During the night, Sarah’s father, summoned some servants to dig a grave for Tobiah.  He didn’t want to be subject to ridicule if Tobiah should die during the night.  In the morning, he sent one of the maids into the wedding chamber to see if Tobiah was alive or dead.  When she told him that Tobiah was alive, Raguel prayed: “Blessed are you who have made me glad, what I feared did not happen.”  Then he told the servants to fill in the grave.

What lessons can this story teach us about marriage?  First, it teaches us about the importance of prayer.  It is very important for all married couples to pray and especially to pray together as a couple.  Marriages and families today are under attack.  It is very difficult for couples to stay married and to live their marriage as God intended them to.   Almost all of the messages that married couples get from our society tend to divide them instead of encouraging and helping them as a couple.  Without God’s grace and without regular prayer, a successful, life-long marriage can seem almost impossible.

Secondly, this story tells us the importance of following God’s will and his Church’s direction for our lives and for our marriage, even when we don’t fully understand why we need to do what the Church is telling us.  As He told us in the Our Father, it’s all about building His Kingdom and doing His will.  If we try to follow our will, in the end, we will often be disappointed with the results.  Imagine if Tobiah had decided that the smell of the burning fish would be too much for the wedding chamber and decided to skip burning it.  Clearly, he would have been buried in the grave that Raguel had dug.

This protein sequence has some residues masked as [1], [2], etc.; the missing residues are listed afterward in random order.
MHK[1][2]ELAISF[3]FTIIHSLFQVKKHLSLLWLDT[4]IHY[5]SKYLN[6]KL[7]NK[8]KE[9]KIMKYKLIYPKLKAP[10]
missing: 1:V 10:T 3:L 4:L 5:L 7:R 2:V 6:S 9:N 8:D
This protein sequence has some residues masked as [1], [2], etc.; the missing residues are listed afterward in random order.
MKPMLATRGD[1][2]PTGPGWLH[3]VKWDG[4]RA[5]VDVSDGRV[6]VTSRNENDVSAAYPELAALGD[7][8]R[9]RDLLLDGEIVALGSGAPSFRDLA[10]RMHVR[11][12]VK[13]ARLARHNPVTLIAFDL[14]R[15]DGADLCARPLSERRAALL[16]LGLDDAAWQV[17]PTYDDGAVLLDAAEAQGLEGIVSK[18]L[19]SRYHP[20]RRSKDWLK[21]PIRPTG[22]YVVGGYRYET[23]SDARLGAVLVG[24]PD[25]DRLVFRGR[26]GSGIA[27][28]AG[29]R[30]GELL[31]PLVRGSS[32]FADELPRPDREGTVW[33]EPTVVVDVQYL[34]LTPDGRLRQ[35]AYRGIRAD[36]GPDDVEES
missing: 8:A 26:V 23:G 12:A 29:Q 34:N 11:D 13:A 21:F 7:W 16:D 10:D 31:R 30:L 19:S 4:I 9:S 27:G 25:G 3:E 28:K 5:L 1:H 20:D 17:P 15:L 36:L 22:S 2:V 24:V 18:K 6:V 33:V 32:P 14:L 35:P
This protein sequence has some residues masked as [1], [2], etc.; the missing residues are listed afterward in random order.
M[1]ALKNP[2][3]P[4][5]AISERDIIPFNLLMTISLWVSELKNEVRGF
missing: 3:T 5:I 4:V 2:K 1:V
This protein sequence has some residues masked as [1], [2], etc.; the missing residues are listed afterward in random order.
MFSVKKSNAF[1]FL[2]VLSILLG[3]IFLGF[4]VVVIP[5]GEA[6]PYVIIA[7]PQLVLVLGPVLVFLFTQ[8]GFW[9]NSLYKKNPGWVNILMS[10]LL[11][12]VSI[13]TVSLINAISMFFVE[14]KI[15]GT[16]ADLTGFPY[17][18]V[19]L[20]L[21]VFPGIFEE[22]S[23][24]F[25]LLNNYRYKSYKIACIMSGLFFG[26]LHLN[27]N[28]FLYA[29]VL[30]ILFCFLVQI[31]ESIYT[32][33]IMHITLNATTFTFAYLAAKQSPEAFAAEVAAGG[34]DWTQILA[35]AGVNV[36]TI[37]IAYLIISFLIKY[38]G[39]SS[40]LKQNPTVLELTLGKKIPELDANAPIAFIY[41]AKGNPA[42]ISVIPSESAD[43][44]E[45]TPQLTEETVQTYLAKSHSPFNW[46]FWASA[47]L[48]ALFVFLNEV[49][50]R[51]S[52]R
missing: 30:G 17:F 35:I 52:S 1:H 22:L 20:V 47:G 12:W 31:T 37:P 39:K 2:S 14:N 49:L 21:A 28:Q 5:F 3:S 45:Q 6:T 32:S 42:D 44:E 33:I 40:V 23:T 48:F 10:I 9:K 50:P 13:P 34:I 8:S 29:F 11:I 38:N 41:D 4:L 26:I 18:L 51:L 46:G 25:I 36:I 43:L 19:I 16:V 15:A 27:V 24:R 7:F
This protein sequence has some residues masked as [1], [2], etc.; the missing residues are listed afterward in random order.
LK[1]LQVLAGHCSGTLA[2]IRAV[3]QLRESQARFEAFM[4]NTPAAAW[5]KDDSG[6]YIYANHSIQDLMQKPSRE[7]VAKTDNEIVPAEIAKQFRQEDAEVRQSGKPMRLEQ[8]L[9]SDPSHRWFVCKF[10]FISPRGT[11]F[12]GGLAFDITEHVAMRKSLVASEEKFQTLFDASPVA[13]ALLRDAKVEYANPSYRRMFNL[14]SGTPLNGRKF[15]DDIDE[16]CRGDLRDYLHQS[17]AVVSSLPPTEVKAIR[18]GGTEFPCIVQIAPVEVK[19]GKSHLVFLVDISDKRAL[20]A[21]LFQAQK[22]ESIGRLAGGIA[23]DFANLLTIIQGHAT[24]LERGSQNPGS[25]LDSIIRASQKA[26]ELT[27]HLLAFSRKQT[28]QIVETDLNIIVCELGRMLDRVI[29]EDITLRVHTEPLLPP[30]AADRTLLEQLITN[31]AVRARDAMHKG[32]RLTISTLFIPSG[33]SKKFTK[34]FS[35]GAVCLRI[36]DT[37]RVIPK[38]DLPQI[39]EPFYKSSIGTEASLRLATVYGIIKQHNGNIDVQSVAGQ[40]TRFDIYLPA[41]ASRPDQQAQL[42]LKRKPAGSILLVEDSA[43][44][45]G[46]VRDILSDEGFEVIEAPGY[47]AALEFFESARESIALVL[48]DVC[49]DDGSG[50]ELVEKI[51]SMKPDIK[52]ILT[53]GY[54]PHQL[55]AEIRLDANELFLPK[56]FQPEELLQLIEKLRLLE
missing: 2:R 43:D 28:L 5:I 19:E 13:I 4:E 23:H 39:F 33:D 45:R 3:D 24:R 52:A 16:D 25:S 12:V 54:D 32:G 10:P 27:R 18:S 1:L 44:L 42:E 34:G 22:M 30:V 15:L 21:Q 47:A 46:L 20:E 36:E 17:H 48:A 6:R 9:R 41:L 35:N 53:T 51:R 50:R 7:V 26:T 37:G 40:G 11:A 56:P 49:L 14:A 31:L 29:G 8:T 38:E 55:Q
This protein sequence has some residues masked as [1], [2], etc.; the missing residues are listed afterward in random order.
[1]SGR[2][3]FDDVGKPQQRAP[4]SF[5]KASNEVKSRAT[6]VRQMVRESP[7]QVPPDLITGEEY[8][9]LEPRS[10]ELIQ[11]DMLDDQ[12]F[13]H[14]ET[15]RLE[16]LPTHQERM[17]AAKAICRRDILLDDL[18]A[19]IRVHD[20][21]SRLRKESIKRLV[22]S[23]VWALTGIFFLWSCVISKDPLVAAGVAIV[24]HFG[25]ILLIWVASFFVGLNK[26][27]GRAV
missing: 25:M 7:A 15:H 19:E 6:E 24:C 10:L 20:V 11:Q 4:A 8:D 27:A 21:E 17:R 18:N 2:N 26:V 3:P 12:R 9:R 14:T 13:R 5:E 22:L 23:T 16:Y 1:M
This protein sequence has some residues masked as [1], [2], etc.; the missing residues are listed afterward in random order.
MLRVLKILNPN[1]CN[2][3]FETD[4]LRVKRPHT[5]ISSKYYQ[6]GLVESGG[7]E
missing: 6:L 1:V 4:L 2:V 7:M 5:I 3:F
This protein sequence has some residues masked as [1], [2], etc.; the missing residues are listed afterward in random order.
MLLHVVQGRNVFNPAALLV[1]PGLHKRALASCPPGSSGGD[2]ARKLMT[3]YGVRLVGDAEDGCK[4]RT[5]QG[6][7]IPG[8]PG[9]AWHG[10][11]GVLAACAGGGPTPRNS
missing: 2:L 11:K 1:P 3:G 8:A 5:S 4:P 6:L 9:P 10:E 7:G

Finally, this story tells us how important it is to bring God into our marriage.  Marriage is much more than a legal contract between two persons.  Marriage is a covenant between husband, wife, and God.  In a few minutes, Jeff and Heather will declare their love for each other before all of us and before God.  They will declare that their love will be forever, that it will be fruitful, that they will be faithful to each other, and that it will be total and exclusive.  This covenant mirrors the love that Jesus has for all of us.  And, through his grace and through the grace of his sacraments, he will help Jeff and Heather along the difficult but rewarding journey of married life.

In our marriages, God asks us to pray, to follow his will, to bring him into our life and even into our bedroom and to sacrifice.  When we do this, we become members of his kingdom on earth as we build this kingdom and join others who are also following his will.  This brings peace, joy and happiness to our marriages, to our families and to society. 

Earlier I mentioned about the many young families that I see each week at mass.  These mothers and fathers are an inspiration to me as I see the joy, peace and happiness in their families. Clearly, they are living God’s will and are building his kingdom on earth through the everyday struggles in their families.  Today, Jeff and Heather are a inspiration for all of us here.  By their love and their commitment to their marriage covenant, they renew our faith in marriage and in family. 

So today, let us give thanks for the gift of marriage and for Jeff and Heather.  And let us pray that they like Sara and Tobiah will follow God’s will and will be rewarded with a long and fruitful marriage.